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I memorized every possible way that one could label someone an Islamic terrorist or a Muslim extremist.I wrote emails to Glenn Beck’s shows, to Anderson Cooper’s blog posts, and anywhere that had a comment section — I felt that I needed to explain myself and my existence.
“If a person commits an act of terrorism, it does not negate or change the principles of the religion he claims to follow.
If a Catholic Irish republic army terrorist encourages terrorism. xfile=data/international/2011/March/international_March121.xml§ion=international Moore.
If the headscarf is the symbol of the oppression of women who need to be saved, how is it that women with headscarves are rejected from jobs or not allowed to continue their education?
If spaces that are meant to help women progress then why are they the institutions that are, often, at the forefront of denying women their basic human rights?
Especially the notion that we needed to be saved from the men in our lives — these men, who are also victims of FBI surveillance, imprisonment, and torture — the terrorists who terrorize us and the rest of the world. invasion of Afghanistan — following Laura Bush’s call to save the Afghan women — became prime examples of this contradiction, of the world where we are both the threat and the victim.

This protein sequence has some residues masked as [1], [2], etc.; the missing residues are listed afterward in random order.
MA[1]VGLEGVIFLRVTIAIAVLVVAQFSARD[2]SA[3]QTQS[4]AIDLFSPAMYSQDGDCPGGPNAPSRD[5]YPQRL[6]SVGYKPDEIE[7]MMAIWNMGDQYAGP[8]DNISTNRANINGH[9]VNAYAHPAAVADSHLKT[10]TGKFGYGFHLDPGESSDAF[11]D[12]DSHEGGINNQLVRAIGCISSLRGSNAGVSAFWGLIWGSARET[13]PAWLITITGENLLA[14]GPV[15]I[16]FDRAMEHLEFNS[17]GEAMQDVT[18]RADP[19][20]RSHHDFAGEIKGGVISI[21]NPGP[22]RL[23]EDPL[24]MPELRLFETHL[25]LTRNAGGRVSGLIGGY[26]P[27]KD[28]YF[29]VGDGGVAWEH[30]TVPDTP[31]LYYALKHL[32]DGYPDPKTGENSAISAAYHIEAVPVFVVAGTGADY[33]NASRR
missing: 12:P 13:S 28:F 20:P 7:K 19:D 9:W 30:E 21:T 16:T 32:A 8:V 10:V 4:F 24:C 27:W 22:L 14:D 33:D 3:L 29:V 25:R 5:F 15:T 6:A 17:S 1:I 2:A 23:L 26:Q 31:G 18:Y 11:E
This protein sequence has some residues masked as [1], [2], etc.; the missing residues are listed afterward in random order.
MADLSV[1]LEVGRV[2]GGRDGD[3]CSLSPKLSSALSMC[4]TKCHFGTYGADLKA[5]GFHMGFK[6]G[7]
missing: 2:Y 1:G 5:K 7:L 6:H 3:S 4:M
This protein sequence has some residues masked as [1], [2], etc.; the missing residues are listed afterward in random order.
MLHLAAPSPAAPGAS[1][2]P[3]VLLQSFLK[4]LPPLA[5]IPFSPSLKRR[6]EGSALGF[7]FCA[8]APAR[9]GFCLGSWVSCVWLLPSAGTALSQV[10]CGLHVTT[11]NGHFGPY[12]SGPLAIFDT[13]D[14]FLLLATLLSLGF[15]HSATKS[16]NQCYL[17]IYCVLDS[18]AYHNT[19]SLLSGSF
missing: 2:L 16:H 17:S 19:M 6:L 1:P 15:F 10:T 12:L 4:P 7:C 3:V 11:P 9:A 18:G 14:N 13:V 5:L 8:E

A few years back I wrote a poem about the impact of the occupation of Iraq’s impact on Iraqi women, specifically the story of a young Iraqi girl raped by U. soldiers, and I ended it with a line that reads: The idea of saving Muslim women comes hand in hand with implementing a system of violence against Muslim men. When I say we are labeled as the largest threat to the Western public, I don’t specifically mean as opposed to Muslim men.This continued on as I studied more of the Western world’s oppression towards people of color and Muslims throughout my college years.This obvious contradiction was startling for me and one that I could not grasp.Islam is one of the largest growing religions in the world; “a comprehensive demographic study of more than 200 countries finds that there are 1.57 billion Muslims of all ages living in the world today.” (“Mapping the global Muslim population”, 2009). The followers of Islam are called Muslims and According to the Quran “they believe that the... The world seemed like a dark place to be a Muslim, so I mostly avoided the public.I rarely went out shopping with my mother or wanted to be seen outside at all — the world was as big and as hateful as the comment sections of the internet.Whether or not I fully comprehended the sweeping generalizations I attempted to convince others with, I was desperate to believe that, somewhere, outside my home, there was a place for me to belong.Looking back now, I can’t help but feel incredibly sorry for that child who lived as a contradiction every day; to be simultaneously pitied but seen as a threat is not an easy dilemma.This essay is an endeavor to discuss some basic causes of stereotypical images of Islam and their effects on the society in general and the Muslim community in particular. Islam is a religion that encourages peace and understanding among people of all beliefs, and it strongly prohibits any forms of violence or aggression against all people, regardless of their faith or race.